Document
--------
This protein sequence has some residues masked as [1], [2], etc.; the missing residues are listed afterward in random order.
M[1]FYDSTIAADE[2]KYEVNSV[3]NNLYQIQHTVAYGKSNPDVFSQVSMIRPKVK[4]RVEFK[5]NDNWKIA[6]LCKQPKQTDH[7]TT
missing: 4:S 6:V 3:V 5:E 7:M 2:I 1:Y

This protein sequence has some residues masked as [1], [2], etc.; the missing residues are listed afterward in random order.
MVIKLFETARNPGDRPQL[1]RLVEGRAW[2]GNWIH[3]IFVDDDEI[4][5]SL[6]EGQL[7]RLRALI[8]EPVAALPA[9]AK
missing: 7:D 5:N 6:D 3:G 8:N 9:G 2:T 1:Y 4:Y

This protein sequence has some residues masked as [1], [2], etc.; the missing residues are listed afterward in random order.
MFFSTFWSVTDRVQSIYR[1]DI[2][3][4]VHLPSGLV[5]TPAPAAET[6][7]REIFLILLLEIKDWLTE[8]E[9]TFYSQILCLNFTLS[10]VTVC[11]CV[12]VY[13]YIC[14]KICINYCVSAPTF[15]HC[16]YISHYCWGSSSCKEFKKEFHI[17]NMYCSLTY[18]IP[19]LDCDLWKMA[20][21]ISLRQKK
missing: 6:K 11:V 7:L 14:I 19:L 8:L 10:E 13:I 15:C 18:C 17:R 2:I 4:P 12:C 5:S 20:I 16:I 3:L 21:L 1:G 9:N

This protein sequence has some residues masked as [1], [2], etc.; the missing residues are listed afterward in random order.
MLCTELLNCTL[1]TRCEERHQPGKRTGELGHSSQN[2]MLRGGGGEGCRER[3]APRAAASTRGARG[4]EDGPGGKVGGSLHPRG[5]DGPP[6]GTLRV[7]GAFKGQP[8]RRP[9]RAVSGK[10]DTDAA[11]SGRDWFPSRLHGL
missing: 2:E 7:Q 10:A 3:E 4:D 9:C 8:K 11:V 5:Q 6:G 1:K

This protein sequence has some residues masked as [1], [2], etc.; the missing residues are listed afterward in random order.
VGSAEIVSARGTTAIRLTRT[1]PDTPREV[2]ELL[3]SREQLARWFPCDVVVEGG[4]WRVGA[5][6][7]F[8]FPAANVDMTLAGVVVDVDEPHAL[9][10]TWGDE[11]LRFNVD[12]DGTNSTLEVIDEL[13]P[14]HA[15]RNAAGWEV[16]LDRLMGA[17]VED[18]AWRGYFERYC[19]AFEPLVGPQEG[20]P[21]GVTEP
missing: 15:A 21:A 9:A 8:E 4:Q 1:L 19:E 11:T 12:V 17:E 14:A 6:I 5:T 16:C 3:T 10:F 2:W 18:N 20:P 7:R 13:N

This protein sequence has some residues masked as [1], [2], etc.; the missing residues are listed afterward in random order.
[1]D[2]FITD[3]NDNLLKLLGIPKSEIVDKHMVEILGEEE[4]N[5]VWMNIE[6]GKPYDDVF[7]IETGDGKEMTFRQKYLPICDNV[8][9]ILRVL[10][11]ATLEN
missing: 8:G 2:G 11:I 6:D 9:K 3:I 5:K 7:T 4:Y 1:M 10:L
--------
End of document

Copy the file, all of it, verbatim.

This protein sequence has some residues masked as [1], [2], etc.; the missing residues are listed afterward in random order.
M[1]FYDSTIAADE[2]KYEVNSV[3]NNLYQIQHTVAYGKSNPDVFSQVSMIRPKVK[4]RVEFK[5]NDNWKIA[6]LCKQPKQTDH[7]TT
missing: 4:S 6:V 3:V 5:E 7:M 2:I 1:Y

This protein sequence has some residues masked as [1], [2], etc.; the missing residues are listed afterward in random order.
MVIKLFETARNPGDRPQL[1]RLVEGRAW[2]GNWIH[3]IFVDDDEI[4][5]SL[6]EGQL[7]RLRALI[8]EPVAALPA[9]AK
missing: 7:D 5:N 6:D 3:G 8:N 9:G 2:T 1:Y 4:Y

This protein sequence has some residues masked as [1], [2], etc.; the missing residues are listed afterward in random order.
MFFSTFWSVTDRVQSIYR[1]DI[2][3][4]VHLPSGLV[5]TPAPAAET[6][7]REIFLILLLEIKDWLTE[8]E[9]TFYSQILCLNFTLS[10]VTVC[11]CV[12]VY[13]YIC[14]KICINYCVSAPTF[15]HC[16]YISHYCWGSSSCKEFKKEFHI[17]NMYCSLTY[18]IP[19]LDCDLWKMA[20][21]ISLRQKK
missing: 6:K 11:V 7:L 14:I 19:L 8:L 10:E 13:I 15:C 18:C 17:R 2:I 4:P 12:C 5:S 20:I 16:I 3:L 21:L 1:G 9:N

This protein sequence has some residues masked as [1], [2], etc.; the missing residues are listed afterward in random order.
MLCTELLNCTL[1]TRCEERHQPGKRTGELGHSSQN[2]MLRGGGGEGCRER[3]APRAAASTRGARG[4]EDGPGGKVGGSLHPRG[5]DGPP[6]GTLRV[7]GAFKGQP[8]RRP[9]RAVSGK[10]DTDAA[11]SGRDWFPSRLHGL
missing: 2:E 7:Q 10:A 3:E 4:D 9:C 8:K 11:V 5:Q 6:G 1:K

This protein sequence has some residues masked as [1], [2], etc.; the missing residues are listed afterward in random order.
VGSAEIVSARGTTAIRLTRT[1]PDTPREV[2]ELL[3]SREQLARWFPCDVVVEGG[4]WRVGA[5][6][7]F[8]FPAANVDMTLAGVVVDVDEPHAL[9][10]TWGDE[11]LRFNVD[12]DGTNSTLEVIDEL[13]P[14]HA[15]RNAAGWEV[16]LDRLMGA[17]VED[18]AWRGYFERYC[19]AFEPLVGPQEG[20]P[21]GVTEP
missing: 15:A 21:A 9:A 8:E 4:Q 1:L 19:E 11:T 12:V 17:E 14:A 6:I 5:T 16:C 3:T 10:F 2:W 18:N 20:P 7:R 13:N

This protein sequence has some residues masked as [1], [2], etc.; the missing residues are listed afterward in random order.
[1]D[2]FITD[3]NDNLLKLLGIPKSEIVDKHMVEILGEEE[4]N[5]VWMNIE[6]GKPYDDVF[7]IETGDGKEMTFRQKYLPICDNV[8][9]ILRVL[10][11]ATLEN
missing: 8:G 2:G 11:I 6:D 9:K 3:I 5:K 7:T 4:Y 1:M 10:L